Changes in technology have transformed your office space into something the previous generation wouldn’t recognize, and the next generation is likely to see even bigger transformations. Remote technology, the internet of things (IoT), cloud-based applications and an array of new devices are all making it possible for the majority of people to work from home. A 2015 survey showed 79 percent of office workers did their jobs remotely at least once per week, suggesting technology is impacting the way employees approach their jobs.
Arizona-based entrepreneur and IoT expert Jason Hope is fascinated by the spread of new technology. He has his finger on the pulse of these growing trends and dedicates funds to investing in new opportunities and providing grants to people seeking to develop new breakthroughs in technology. Hope believes “as a platform is settled on for the Internet of Things, and more devices hit the market with their unique approaches and business models, the industry is going to take on a new look.”
The Remote Work Boom
Work used to be a place you went, a separate setting from home requiring a commute, a professional wardrobe and sometimes a briefcase full of papers. Today, work is a thing you do anywhere, any time, including at home on the couch in your pajamas.
Millennials are largely responsible for this change in definition. The younger generation of employees prefers the flexibility offered by IoT connectivity and wants to be able to work in whatever environment is the most comfortable. Businesses are embracing this mindset by implementing technological frameworks to make flexible schedules and remote work more accessible while maintaining a unified, productive staff. Employees can now spend some or all of their time working outside the office without feeling cut off from the activities of the company.
Automating Tedious Tasks
Technology has been a boon for efficiency as new ways of tackling time-consuming business operations have emerged. In the past, employers were faced with a range of duties requiring a lot of time but amounting to little in terms of returns. Accounting and payroll, human resources, invoicing, inventory and some aspects of customer relations all demanded daily attention and took the focus away from the main goals and visions of the company.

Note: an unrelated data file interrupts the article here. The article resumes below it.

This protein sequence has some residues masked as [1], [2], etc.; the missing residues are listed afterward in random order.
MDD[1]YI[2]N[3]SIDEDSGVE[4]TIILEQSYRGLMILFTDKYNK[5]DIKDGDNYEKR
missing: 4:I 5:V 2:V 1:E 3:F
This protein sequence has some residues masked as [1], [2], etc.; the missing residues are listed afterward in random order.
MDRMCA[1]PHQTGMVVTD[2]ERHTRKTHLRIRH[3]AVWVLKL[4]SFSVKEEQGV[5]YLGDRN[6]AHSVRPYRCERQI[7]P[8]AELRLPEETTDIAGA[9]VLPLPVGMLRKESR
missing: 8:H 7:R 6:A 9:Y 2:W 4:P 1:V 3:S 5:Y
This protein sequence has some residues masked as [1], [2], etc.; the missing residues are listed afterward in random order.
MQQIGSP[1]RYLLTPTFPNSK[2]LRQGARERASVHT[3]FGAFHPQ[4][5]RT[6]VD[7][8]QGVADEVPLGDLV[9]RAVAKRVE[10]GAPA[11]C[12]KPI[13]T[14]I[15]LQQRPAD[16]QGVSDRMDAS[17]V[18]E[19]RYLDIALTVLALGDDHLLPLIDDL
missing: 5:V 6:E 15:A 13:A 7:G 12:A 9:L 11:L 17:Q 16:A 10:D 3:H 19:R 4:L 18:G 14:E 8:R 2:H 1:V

Integrated applications are now being combined with IoT technology to handle these tasks largely in the background. Jason Hope notes “the Internet of Things, and connectivity in general, is going to be so common place, we also won’t think about it” in the near future. Examples of this are already emerging in the form of “smart” retail shelving capable of triggering orders to replenish stock before popular items run out, manufacturing machines with the ability to calibrate themselves to maximize output and services allowing companies to integrate data from their connected products to better serve customers. The IoT Cloud from Salesforce is a perfect example of how connectivity is influencing the way companies collect and manage information to streamline common processes.
Cloud applications and technologies power both the growth in remote work and the ability to automate common tasks. By switching to cloud-based software, companies can:
• Manage documents in real time while reducing paper use
• Consolidate messaging under one platform
• Hold video conferences with remote employees or international partners
• Bring remote teams together to brainstorm, share ideas and complete projects
• Track employee time and productivity
• Provide onboarding and training for new workers
• Set up ongoing training for existing employees
Thanks to applications like Slack, Google G Suite, Office 365, Basecamp and Dropbox, employees can connect to the office from any device. As wearable technology becomes more popular, it may soon be possible for staff members to work using smart watches and other small electronics. “The biggest changes,” says Jason Hope, “will probably have to do with bringing non-electronic, analog devices into the digital age.”
What does all this mean for the future of the workplace? Employees are likely to do more work at “hot desks,” rentable spaces within company offices or available in co-working environments. Collaboration may shift from traditional meetings to remote conferences, and more companies could follow the example of Buffer and shift their operations to completely remote workforces.
As the IoT expands and brings new technologies into every facet of the workplace, Jason Hope plans to stay on top of new developments. The tech aficionado continues to work in Scottsdale, pouring his energy into inventions, entrepreneurial endeavors and philanthropic projects. Hope believes not only in bolstering the development of technology but also supporting “humanitarian organizations that are working to improve the future of mankind.” His dedication to these fields puts him in the unique position of being able to make predictions about the growth of IoT and identify the best investment opportunities to propel today’s offices into the future.